Saturday, September 01, 2007

The Electrocution Solution

A smart guy from Le Monde tells me he covered the Heathrow protests. Arriving at the scene, he saw dishevelled hippies turning up to be greeted by 'bobbies' - the French like that word - with a cheery 'Good morning, sir.' In France, he explained, such protests would be cleared in a couple of hours and dishevelled hippies would turn up in the sure expectation of being beaten up by the CRS. In spite of my low opinion of the British police, my chest momentarily swelled with pride. The reason the French can beat up dishevelled hippies is the electorate basically approves. We're riddled with guilt and uncertainty - qualities with which, in my weakness, I readily identify - so we give the dishevelled ones the benefit of the doubt, often in  the case of terrorism-inclined immigrants, with disastrous consequences. I'm all for the way the French look after their country, but I find their reflex authoritarianism disgusting. Once, in a hurry in Aix, I parked in a disabled parking space. A woman marched over and shouted, 'In France, we do not do that!' She shouted it in perfect English, having spotted my halo of guilt and uncertainty. 'Yeah, but in England we beat the Germans!' I thought of shouting back ten minutes later. 'She probably voted for Le Pen,' chuckled Le Monde guy when I told him the story.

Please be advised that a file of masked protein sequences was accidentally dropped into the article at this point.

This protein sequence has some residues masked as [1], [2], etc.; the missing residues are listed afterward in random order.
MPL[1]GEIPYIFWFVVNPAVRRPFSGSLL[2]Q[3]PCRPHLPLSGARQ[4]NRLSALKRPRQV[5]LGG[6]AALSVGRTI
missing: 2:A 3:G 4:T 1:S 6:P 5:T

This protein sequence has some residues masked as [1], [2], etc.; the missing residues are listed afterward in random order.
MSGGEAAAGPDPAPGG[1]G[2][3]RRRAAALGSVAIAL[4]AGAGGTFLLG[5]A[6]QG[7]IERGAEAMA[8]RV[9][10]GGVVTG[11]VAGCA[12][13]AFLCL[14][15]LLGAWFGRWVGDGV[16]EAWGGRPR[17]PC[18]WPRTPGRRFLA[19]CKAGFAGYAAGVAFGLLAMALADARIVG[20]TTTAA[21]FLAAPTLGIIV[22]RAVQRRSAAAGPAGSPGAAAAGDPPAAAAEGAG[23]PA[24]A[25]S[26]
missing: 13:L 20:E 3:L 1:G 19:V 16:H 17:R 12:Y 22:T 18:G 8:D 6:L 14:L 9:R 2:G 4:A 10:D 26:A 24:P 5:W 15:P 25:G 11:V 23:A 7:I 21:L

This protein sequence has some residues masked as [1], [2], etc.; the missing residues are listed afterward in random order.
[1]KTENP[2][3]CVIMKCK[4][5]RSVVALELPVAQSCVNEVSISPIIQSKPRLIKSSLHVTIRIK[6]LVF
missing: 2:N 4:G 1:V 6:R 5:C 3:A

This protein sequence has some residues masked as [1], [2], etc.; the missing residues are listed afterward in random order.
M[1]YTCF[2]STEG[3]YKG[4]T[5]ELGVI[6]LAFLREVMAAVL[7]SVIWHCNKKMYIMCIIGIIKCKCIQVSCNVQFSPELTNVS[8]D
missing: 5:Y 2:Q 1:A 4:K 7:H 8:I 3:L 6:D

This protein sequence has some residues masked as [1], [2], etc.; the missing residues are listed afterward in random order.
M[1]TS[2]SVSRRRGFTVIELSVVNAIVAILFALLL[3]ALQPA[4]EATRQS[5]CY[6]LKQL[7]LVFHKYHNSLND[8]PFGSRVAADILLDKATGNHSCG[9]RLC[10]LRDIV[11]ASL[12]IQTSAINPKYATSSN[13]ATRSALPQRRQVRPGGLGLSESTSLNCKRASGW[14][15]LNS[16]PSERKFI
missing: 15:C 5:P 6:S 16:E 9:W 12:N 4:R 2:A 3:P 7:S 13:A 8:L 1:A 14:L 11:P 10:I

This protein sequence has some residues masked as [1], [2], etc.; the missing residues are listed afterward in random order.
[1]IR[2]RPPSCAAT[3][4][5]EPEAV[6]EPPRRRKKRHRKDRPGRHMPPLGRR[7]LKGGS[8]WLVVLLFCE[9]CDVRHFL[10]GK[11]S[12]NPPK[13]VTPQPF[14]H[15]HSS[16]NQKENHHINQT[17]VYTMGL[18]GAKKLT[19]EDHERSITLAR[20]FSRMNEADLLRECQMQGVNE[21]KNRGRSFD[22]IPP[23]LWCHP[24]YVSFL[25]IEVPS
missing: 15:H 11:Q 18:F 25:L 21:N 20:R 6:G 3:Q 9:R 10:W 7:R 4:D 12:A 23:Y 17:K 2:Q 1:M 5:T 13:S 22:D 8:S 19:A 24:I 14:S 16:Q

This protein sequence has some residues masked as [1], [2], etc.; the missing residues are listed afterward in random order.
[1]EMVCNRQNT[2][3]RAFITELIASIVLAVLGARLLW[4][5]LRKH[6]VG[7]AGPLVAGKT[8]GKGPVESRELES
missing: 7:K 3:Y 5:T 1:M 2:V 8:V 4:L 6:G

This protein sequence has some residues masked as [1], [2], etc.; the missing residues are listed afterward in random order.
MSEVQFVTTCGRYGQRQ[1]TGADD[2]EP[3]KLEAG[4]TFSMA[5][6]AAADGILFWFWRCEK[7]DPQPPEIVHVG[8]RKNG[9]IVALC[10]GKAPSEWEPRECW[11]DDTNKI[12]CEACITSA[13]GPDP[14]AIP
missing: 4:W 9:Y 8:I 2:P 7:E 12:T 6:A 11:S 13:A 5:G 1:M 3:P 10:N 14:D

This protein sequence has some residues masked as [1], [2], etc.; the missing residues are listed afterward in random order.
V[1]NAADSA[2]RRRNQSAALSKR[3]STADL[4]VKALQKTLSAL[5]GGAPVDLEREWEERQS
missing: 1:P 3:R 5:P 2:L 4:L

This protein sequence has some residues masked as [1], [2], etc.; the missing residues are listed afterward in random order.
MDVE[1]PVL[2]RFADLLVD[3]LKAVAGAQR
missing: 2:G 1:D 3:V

Anyway, now that our bobbies are going to get lots of Taser toys for Christmas, I bet they'll be electrocuting first and saying 'Bonjour, monsieur!' to quivering, stunned, middle-class, law-abiding bodies soon after. 


  1. I've just come back from Paris and my overall impression of their bobbies is they could probably beat our bobbies. Despite the kepi, the big boots and the pantalon tucked into these a la James T Kirk, they look younger, fitter and more alert, with a big side stick one side and a pistol the other.

    what's happened to our beat cops now? they look like they've prepared for a lot of walking simply by studying a Millet's catalogue. Human versions of the Swiss army knife - and about as effective, I would imagine

  2. I understand that sometimes when you are in a hurry you feel the need to park in a handicapped spot. I hope you appreciate that slashing your tires and carving expletives in your door with a pocket knife is just something that those of us with disabled loved ones feel we need to do. Nothing personal, of course.